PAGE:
Display behavior is the tendency of living things to express actions or formations, it is thought, for competitive advantage.

Display behaviour in animalsEdit

Animals may use display behavior for different purposes including threat, courtship and direct competition.

An example for courtship display may be the behavior of animals such as the male bowerbird, that builds nests to attract female bowerbirds. Other male animals perform courtship dances trying to show their advantage over other males. Another good example is the male peacock showing his big ornamented tail.

Animals may use display behavior during direct competition between them for resources . In many cases, when two animals need the same resource (food, territory, females), a conflict may arise which, if escalated into a fight, may cause damage to one or all the involved. In these cases, using a display behavior that allows the animal to estimate the opponent's fighting ability, may save the costs and risks of fighting an unnecessary battle. Examples of this behavior may be found in the a wide range of beetles, birds, and mammals.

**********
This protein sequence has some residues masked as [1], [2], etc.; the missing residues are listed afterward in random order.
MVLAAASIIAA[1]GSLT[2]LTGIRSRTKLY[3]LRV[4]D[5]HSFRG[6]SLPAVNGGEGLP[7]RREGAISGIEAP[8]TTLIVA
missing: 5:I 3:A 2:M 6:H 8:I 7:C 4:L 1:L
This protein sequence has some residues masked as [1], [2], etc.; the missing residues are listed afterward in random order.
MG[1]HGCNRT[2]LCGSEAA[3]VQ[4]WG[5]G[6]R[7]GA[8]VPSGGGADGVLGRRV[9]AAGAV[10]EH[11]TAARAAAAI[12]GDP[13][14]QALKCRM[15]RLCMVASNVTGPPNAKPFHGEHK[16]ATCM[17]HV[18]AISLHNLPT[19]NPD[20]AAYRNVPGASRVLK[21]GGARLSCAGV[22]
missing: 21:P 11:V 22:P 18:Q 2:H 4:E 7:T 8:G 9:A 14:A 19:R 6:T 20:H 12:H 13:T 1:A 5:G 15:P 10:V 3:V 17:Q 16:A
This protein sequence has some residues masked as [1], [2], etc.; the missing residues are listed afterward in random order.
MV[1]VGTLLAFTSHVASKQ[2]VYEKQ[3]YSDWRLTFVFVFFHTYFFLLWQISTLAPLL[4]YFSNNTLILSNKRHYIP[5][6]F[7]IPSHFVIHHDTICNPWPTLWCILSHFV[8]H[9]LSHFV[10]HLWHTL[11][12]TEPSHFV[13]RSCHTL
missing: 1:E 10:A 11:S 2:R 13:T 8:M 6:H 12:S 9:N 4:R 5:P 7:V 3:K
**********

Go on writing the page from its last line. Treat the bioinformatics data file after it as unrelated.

Display behaviour in humansEdit

In humans the display behaviour is not necessarily so ritualized but does show in body language cues Humans might select clothing or affect types of speech in order to attract attention.

In human culturesEdit

The big men of Papua would stage elaborate feasts to show the extent of their influence and power. The potlatches of the Pacific Northwest were held for much of the same effect.

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